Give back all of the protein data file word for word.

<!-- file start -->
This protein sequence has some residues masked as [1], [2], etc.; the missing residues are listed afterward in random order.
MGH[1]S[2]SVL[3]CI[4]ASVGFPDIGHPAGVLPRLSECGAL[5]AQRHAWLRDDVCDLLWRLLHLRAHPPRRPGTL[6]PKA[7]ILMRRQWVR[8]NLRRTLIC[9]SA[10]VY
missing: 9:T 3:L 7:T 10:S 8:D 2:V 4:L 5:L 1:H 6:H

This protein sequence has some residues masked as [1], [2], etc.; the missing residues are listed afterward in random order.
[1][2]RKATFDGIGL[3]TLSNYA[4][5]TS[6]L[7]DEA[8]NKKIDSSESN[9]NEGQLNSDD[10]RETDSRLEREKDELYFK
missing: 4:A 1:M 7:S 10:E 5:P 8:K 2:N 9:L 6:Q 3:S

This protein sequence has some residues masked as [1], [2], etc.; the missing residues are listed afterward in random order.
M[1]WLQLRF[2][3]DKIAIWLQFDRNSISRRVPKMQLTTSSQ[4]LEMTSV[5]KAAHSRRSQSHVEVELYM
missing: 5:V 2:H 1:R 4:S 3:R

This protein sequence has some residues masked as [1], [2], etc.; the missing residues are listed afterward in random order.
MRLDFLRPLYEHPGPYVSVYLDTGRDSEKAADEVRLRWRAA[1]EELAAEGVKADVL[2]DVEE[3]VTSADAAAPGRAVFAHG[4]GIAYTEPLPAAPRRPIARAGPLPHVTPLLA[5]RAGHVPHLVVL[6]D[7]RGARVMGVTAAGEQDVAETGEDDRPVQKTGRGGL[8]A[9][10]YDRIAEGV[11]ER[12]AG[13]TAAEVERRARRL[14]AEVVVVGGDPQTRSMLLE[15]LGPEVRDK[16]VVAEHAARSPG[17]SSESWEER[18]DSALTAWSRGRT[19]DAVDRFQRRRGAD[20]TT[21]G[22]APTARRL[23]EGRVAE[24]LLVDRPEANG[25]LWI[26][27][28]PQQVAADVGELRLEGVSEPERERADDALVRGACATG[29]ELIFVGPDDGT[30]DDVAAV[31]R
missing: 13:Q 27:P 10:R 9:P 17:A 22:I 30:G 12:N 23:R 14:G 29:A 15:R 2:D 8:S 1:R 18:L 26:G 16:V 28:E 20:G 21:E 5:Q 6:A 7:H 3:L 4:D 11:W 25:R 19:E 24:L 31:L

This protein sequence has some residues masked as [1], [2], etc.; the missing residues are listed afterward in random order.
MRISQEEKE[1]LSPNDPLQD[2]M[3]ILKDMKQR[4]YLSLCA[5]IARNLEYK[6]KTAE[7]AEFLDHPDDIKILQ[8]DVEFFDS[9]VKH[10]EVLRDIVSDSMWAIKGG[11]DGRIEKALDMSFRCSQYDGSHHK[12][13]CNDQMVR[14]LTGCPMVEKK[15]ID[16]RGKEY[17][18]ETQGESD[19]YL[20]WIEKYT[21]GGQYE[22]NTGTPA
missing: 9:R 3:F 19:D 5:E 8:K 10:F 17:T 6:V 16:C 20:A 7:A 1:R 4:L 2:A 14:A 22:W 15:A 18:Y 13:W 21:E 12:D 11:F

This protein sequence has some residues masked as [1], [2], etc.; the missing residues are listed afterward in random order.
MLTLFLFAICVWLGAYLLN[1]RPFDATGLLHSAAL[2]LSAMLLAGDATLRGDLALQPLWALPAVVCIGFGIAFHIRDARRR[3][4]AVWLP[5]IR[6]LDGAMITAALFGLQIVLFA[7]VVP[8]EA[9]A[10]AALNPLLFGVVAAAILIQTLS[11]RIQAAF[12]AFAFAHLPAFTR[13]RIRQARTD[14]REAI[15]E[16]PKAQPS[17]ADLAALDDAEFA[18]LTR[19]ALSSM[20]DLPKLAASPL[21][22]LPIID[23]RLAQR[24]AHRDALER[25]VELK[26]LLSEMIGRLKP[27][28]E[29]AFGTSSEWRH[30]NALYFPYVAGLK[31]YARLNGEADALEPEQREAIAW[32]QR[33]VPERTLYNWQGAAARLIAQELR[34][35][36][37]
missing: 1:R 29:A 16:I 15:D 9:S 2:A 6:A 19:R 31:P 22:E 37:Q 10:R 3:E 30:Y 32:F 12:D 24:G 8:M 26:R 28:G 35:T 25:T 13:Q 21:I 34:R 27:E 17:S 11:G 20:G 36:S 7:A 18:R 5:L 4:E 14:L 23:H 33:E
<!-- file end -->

This protein sequence has some residues masked as [1], [2], etc.; the missing residues are listed afterward in random order.
MGH[1]S[2]SVL[3]CI[4]ASVGFPDIGHPAGVLPRLSECGAL[5]AQRHAWLRDDVCDLLWRLLHLRAHPPRRPGTL[6]PKA[7]ILMRRQWVR[8]NLRRTLIC[9]SA[10]VY
missing: 9:T 3:L 7:T 10:S 8:D 2:V 4:L 5:L 1:H 6:H

This protein sequence has some residues masked as [1], [2], etc.; the missing residues are listed afterward in random order.
[1][2]RKATFDGIGL[3]TLSNYA[4][5]TS[6]L[7]DEA[8]NKKIDSSESN[9]NEGQLNSDD[10]RETDSRLEREKDELYFK
missing: 4:A 1:M 7:S 10:E 5:P 8:K 2:N 9:L 6:Q 3:S

This protein sequence has some residues masked as [1], [2], etc.; the missing residues are listed afterward in random order.
M[1]WLQLRF[2][3]DKIAIWLQFDRNSISRRVPKMQLTTSSQ[4]LEMTSV[5]KAAHSRRSQSHVEVELYM
missing: 5:V 2:H 1:R 4:S 3:R

This protein sequence has some residues masked as [1], [2], etc.; the missing residues are listed afterward in random order.
MRLDFLRPLYEHPGPYVSVYLDTGRDSEKAADEVRLRWRAA[1]EELAAEGVKADVL[2]DVEE[3]VTSADAAAPGRAVFAHG[4]GIAYTEPLPAAPRRPIARAGPLPHVTPLLA[5]RAGHVPHLVVL[6]D[7]RGARVMGVTAAGEQDVAETGEDDRPVQKTGRGGL[8]A[9][10]YDRIAEGV[11]ER[12]AG[13]TAAEVERRARRL[14]AEVVVVGGDPQTRSMLLE[15]LGPEVRDK[16]VVAEHAARSPG[17]SSESWEER[18]DSALTAWSRGRT[19]DAVDRFQRRRGAD[20]TT[21]G[22]APTARRL[23]EGRVAE[24]LLVDRPEANG[25]LWI[26][27][28]PQQVAADVGELRLEGVSEPERERADDALVRGACATG[29]ELIFVGPDDGT[30]DDVAAV[31]R
missing: 13:Q 27:P 10:R 9:P 17:A 22:I 30:G 12:N 23:R 14:G 29:A 15:R 2:D 8:S 1:R 18:L 26:G 16:V 28:E 20:G 21:E 5:Q 6:A 7:H 3:L 4:D 11:W 25:R 19:E 24:L 31:L

This protein sequence has some residues masked as [1], [2], etc.; the missing residues are listed afterward in random order.
MRISQEEKE[1]LSPNDPLQD[2]M[3]ILKDMKQR[4]YLSLCA[5]IARNLEYK[6]KTAE[7]AEFLDHPDDIKILQ[8]DVEFFDS[9]VKH[10]EVLRDIVSDSMWAIKGG[11]DGRIEKALDMSFRCSQYDGSHHK[12][13]CNDQMVR[14]LTGCPMVEKK[15]ID[16]RGKEY[17][18]ETQGESD[19]YL[20]WIEKYT[21]GGQYE[22]NTGTPA
missing: 9:R 3:F 19:D 5:E 8:K 10:F 17:T 6:V 16:C 20:A 7:A 1:R 4:L 2:A 14:A 22:W 15:A 18:Y 13:W 21:E 12:D 11:F

This protein sequence has some residues masked as [1], [2], etc.; the missing residues are listed afterward in random order.
MLTLFLFAICVWLGAYLLN[1]RPFDATGLLHSAAL[2]LSAMLLAGDATLRGDLALQPLWALPAVVCIGFGIAFHIRDARRR[3][4]AVWLP[5]IR[6]LDGAMITAALFGLQIVLFA[7]VVP[8]EA[9]A[10]AALNPLLFGVVAAAILIQTLS[11]RIQAAF[12]AFAFAHLPAFTR[13]RIRQARTD[14]REAI[15]E[16]PKAQPS[17]ADLAALDDAEFA[18]LTR[19]ALSSM[20]DLPKLAASPL[21][22]LPIID[23]RLAQR[24]AHRDALER[25]VELK[26]LLSEMIGRLKP[27][28]E[29]AFGTSSEWRH[30]NALYFPYVAGLK[31]YARLNGEADALEPEQREAIAW[32]QR[33]VPERTLYNWQGAAARLIAQELR[34][35][36][37]
missing: 1:R 29:A 16:I 15:D 9:S 2:A 6:A 19:R 31:P 22:E 37:Q 10:R 3:E 30:Y 32:F 12:D 24:G 8:M 26:R 28:G 35:T 25:T 13:Q 21:I 34:R 27:E 17:S 11:G 20:G 36:S 7:A 18:R 5:L 4:E 14:L 23:H 33:E